Juventus find themselves at second in the Serie A table currently. Some months ago that would have sounded strange. The club has hardly been used to being second-best over the years. While that is certainly true, it is no surprise that they are there. This was meant to be how it is.
That is why the recent rumours linking Maurizio Sarri with a Juve exit and a return for Massimiliano Allegri were strange. Juve can’t afford to let Sarri go after just one season and there is hardly a point in bringing Allegri back. It is faulty from two angles, but getting rid of Sarri is one of the worst things Juve can possibly do.
It is true that Sarri’s Juve have been playing a lot like Allegri’s Juve this season. It just gives a bit of a throwback to the former Milan boss’ last season in charge. It is drab, it is dull and it hardly lifts fans off their seats. But if anyone expected Sarri’s side to play like peak Napoli in his very first season, they were very mistaken.
There seems to be a lack of creativity with how Juve play. It is a whole load of possession but no end product. He’s had to change from his 4-3-3 shape to a 4-3-1-2 shape for probably the first time in his career. For a side that was only settling into the Sarri style with a 4-3-3 shape early on, the 4-3-1-2 switch presented another transition in a short time.
It is also crucial to remember that Juve’s situation is a lot like what Chelsea were when Sarri took over at Stamford Bridge. Under Jose Mourinho, Roberto di Matteo and Antonio Conte, Chelsea would play a pragmatic brand of football and won trophies with it. At Juve, Conte and Allegri also played a more conservative style and won trophies regularly.
Both these teams almost had that sort of a DNA in them. The fans too were just too accustomed to seeing them win a certain way.
What Sarri brings is completely different. It is a brand of football in which the team has to get on the ball instead of working hard off it. There needs to be technical ability in players to play that way and make the system work. Juve players were known for that.
In the summer, Juve were keen on letting many of their players go. But they failed to do that and that did leave them a lurch. And it wasn’t of help to Sarri, who has seen how the team lacks technical ability.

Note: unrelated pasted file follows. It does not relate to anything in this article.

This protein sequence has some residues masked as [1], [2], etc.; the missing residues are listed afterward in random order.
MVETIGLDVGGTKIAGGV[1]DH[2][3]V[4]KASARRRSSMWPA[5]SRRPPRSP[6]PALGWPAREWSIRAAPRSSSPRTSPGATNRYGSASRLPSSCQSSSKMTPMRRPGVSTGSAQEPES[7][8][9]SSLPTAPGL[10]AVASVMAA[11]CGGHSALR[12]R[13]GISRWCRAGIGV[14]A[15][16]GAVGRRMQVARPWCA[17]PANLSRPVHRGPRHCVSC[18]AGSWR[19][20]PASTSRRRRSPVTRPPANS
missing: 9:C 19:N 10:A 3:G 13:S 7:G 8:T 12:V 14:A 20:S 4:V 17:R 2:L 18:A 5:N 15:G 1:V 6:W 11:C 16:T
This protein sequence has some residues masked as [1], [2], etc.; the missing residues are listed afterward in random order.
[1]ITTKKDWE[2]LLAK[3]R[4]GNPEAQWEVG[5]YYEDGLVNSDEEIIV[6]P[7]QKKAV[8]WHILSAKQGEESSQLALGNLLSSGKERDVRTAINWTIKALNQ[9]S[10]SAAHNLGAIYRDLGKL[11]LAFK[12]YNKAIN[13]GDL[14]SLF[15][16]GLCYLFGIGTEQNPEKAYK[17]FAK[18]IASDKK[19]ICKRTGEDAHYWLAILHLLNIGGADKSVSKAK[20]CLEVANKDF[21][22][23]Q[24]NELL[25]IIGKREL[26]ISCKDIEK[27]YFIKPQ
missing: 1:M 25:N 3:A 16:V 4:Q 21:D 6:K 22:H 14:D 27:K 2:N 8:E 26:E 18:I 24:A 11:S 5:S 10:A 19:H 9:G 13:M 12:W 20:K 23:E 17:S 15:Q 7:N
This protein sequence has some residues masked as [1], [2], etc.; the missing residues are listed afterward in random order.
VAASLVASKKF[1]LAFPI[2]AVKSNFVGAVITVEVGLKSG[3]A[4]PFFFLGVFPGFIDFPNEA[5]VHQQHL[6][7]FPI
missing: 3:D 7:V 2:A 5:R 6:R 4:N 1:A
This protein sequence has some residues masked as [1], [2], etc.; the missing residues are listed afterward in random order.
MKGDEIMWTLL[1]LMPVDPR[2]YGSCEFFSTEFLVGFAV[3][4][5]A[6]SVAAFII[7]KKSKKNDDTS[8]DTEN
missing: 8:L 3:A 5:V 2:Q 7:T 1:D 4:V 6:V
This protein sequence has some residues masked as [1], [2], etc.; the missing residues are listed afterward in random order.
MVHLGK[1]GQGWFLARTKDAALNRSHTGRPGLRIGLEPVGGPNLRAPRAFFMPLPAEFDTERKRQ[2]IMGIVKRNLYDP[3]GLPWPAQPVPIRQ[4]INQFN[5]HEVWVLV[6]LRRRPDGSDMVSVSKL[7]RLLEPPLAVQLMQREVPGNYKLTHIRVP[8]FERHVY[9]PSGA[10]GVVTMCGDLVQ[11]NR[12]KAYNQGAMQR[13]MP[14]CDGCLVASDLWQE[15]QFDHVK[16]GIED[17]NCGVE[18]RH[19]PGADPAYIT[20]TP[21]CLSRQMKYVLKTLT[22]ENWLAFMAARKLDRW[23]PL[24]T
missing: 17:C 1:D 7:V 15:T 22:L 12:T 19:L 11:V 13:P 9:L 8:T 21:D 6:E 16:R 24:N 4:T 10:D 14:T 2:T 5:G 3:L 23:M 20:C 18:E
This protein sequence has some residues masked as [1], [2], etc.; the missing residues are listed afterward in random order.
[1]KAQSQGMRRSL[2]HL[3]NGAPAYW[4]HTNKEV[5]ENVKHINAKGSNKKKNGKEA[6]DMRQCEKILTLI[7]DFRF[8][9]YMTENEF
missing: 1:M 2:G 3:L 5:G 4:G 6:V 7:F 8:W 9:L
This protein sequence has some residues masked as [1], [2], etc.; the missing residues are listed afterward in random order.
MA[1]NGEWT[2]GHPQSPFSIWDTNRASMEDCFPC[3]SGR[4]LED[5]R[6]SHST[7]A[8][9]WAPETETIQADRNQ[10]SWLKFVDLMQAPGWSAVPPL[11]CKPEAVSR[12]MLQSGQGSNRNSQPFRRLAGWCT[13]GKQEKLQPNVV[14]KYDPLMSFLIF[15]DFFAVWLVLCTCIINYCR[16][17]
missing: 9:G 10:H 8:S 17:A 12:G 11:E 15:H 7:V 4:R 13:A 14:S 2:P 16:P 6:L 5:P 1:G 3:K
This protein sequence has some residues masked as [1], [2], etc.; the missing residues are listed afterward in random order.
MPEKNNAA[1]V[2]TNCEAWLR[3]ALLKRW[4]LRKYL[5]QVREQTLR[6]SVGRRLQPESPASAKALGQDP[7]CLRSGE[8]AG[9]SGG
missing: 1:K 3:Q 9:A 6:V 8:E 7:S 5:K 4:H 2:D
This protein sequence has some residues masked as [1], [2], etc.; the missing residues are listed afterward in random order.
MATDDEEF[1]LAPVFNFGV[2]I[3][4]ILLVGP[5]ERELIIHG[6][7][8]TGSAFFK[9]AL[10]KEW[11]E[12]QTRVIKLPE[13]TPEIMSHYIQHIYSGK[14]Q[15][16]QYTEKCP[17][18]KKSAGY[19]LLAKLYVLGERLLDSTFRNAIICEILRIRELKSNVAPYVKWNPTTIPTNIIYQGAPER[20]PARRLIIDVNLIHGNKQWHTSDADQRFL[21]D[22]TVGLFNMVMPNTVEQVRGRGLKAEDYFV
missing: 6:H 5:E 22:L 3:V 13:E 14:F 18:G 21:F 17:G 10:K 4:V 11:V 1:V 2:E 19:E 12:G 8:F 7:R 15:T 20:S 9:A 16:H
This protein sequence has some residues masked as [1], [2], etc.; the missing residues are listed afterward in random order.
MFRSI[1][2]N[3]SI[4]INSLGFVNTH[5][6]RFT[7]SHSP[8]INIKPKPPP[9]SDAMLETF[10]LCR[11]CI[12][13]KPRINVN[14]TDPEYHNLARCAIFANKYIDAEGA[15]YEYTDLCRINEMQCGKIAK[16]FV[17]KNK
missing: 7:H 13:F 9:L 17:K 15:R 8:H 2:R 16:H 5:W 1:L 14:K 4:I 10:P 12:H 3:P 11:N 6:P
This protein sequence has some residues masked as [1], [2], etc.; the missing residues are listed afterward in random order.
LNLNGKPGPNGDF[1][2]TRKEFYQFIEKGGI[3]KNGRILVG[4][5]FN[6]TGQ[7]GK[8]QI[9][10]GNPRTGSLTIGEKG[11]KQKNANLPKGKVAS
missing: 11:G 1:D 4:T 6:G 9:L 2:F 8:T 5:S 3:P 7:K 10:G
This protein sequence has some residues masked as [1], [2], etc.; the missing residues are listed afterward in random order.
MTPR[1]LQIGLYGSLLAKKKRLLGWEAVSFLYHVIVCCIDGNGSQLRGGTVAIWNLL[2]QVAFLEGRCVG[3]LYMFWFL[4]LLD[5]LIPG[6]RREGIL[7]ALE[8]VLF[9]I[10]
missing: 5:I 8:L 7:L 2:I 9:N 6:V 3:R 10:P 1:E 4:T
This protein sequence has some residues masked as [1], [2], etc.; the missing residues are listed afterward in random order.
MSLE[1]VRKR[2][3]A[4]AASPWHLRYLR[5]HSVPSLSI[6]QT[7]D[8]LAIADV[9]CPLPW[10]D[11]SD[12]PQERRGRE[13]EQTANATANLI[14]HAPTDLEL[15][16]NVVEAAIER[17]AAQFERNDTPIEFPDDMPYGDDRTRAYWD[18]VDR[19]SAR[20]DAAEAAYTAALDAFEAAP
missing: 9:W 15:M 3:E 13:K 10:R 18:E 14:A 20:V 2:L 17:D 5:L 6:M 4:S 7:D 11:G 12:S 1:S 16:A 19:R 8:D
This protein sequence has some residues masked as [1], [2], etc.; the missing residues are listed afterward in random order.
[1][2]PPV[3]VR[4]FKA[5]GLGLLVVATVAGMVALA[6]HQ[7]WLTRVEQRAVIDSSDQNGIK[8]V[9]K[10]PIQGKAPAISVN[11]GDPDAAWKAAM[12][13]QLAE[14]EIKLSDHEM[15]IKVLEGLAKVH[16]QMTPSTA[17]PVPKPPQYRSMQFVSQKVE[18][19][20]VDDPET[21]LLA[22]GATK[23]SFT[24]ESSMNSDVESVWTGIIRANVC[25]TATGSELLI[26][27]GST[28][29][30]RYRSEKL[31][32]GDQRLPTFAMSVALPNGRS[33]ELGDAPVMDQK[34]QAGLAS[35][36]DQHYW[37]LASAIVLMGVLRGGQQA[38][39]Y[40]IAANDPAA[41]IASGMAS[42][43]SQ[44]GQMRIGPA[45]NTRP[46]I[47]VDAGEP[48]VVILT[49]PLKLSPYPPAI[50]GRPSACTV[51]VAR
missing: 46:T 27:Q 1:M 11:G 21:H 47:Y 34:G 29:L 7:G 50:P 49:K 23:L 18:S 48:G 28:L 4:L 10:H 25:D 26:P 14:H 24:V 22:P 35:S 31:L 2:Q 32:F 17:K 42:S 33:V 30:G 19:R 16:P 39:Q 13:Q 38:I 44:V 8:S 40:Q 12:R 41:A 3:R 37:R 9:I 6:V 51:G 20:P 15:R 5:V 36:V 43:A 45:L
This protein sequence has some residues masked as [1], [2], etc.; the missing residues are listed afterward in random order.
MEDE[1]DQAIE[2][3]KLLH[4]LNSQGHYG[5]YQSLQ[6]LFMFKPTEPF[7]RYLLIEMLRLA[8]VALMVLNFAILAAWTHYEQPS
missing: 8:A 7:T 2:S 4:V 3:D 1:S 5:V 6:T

Sami Khedira (before injury) and Blaise Matuidi have taken criticism. That is largely because of their creative issues and how they aren’t technical enough to play in the Sarri system. Adrien Rabiot and Aaron Ramsey have been constantly facing fitness issues, making their integration into the side tougher.
Rodrigo Bentancur has grown into a creative role, growing in stature too. Miralem Pjanic has settled into the anchor-man role, but there is a feeling Sarri still needs a Jorginho-esque midfielder.
It has been a lack of suitability and a lack of options in that part of the pitch that has let Juve down. It does show how poor a market they had, but there is a need to move players on too.
Matthijs de Ligt has struggled in parts. He has had some very good games too. But just when Merih Demiral was growing in stature, he sustained an ACL injury. Giorgio Chiellini had the same issue, meaning Leonardo Bonucci has been their best defender this season.
The front-three in a 4-3-1-2 has usually been Paulo Dybala, Cristiano Ronaldo and Gonzalo Higuain. And while they’ve constantly dug Juve out of holes, Douglas Costa’s injury and Federico Bernardeschi’s struggles show a lack of depth there too. Costa has come up with a couple of match-winning moments but his fitness has always been an issue.
In a way, it can be said that the underperformance of other teams is why Juve won the Scudetto in his last season. If others were playing well, Juve may not have won the title. This transition under Sarri has seen them be at second because the closest competitors have stepped up a gear.
Juve are fifth in the Expected Points tally this season, showing that they are overperforming of 12.05. That is the highest overperformance in Serie A. It suggests that perhaps, Juve don’t really deserve to be higher than second and they should be happy with where they are.
In what has become a rather reactionary sport, Juve need to remain rational. They need to trust the process and know that the real blame lies with Fabio Paratici and Pavel Nedved for failing to get Sarri the right players. Once they do get him the right players, this transition will shore up.